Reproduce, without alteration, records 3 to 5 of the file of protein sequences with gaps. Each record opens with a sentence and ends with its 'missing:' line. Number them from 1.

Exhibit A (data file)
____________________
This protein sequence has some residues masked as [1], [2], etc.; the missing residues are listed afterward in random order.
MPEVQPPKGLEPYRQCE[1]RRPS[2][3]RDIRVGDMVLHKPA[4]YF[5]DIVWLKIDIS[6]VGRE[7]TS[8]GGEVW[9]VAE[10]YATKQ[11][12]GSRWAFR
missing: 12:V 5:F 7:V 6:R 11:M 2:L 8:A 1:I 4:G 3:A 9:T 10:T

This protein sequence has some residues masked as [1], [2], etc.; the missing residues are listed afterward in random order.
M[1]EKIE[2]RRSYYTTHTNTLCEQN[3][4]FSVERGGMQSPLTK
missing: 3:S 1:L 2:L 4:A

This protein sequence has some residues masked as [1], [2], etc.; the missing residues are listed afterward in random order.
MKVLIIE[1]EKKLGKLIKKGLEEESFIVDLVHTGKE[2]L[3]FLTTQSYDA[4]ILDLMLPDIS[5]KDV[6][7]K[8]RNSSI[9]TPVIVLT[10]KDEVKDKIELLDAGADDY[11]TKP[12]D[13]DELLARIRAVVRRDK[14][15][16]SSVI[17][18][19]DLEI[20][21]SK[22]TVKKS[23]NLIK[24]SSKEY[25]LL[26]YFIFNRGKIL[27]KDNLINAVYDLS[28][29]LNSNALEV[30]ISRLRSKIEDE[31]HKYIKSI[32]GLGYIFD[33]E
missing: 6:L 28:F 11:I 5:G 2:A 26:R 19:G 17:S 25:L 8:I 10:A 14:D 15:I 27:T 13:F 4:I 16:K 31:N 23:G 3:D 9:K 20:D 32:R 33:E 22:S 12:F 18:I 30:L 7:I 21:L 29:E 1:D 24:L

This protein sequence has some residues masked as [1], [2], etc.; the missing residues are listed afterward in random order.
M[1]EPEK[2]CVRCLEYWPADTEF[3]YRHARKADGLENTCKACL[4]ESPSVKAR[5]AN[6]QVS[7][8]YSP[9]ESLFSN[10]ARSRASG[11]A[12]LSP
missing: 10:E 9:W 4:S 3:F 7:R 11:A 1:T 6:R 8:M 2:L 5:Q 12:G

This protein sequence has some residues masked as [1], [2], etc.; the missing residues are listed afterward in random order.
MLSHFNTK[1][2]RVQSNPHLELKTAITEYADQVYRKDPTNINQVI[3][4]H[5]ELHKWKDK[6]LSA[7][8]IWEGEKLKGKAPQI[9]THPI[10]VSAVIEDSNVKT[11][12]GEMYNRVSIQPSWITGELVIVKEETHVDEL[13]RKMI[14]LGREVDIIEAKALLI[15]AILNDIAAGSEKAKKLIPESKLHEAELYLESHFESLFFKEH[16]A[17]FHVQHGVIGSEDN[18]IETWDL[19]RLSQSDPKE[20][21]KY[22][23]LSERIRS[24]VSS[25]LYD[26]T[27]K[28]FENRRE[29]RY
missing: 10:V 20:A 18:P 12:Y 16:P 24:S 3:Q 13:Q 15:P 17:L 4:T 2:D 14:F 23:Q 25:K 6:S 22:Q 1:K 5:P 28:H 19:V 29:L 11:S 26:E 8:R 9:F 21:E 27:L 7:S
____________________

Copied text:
This protein sequence has some residues masked as [1], [2], etc.; the missing residues are listed afterward in random order.
MKVLIIE[1]EKKLGKLIKKGLEEESFIVDLVHTGKE[2]L[3]FLTTQSYDA[4]ILDLMLPDIS[5]KDV[6][7]K[8]RNSSI[9]TPVIVLT[10]KDEVKDKIELLDAGADDY[11]TKP[12]D[13]DELLARIRAVVRRDK[14][15][16]SSVI[17][18][19]DLEI[20][21]SK[22]TVKKS[23]NLIK[24]SSKEY[25]LL[26]YFIFNRGKIL[27]KDNLINAVYDLS[28][29]LNSNALEV[30]ISRLRSKIEDE[31]HKYIKSI[32]GLGYIFD[33]E
missing: 6:L 28:F 11:I 5:G 2:A 26:R 19:G 17:S 25:L 8:I 10:A 14:D 15:I 27:T 13:F 4:I 16:K 31:N 23:G 3:D 9:K 20:D 32:R 33:E 22:S 12:F 18:I 30:L 7:I 21:L 29:E 1:D 24:L

This protein sequence has some residues masked as [1], [2], etc.; the missing residues are listed afterward in random order.
M[1]EPEK[2]CVRCLEYWPADTEF[3]YRHARKADGLENTCKACL[4]ESPSVKAR[5]AN[6]QVS[7][8]YSP[9]ESLFSN[10]ARSRASG[11]A[12]LSP
missing: 10:E 9:W 4:S 3:F 7:R 11:A 1:T 6:R 8:M 2:L 5:Q 12:G

This protein sequence has some residues masked as [1], [2], etc.; the missing residues are listed afterward in random order.
MLSHFNTK[1][2]RVQSNPHLELKTAITEYADQVYRKDPTNINQVI[3][4]H[5]ELHKWKDK[6]LSA[7][8]IWEGEKLKGKAPQI[9]THPI[10]VSAVIEDSNVKT[11][12]GEMYNRVSIQPSWITGELVIVKEETHVDEL[13]RKMI[14]LGREVDIIEAKALLI[15]AILNDIAAGSEKAKKLIPESKLHEAELYLESHFESLFFKEH[16]A[17]FHVQHGVIGSEDN[18]IETWDL[19]RLSQSDPKE[20][21]KY[22][23]LSERIRS[24]VSS[25]LYD[26]T[27]K[28]FENRRE[29]RY
missing: 10:V 20:A 18:P 12:Y 16:P 24:S 3:Q 13:Q 15:P 17:L 4:T 2:D 14:F 23:Q 25:K 6:S 22:Q 1:K 5:P 28:H 19:V 29:L 11:S 26:E 8:R 9:F 21:E 27:L 7:S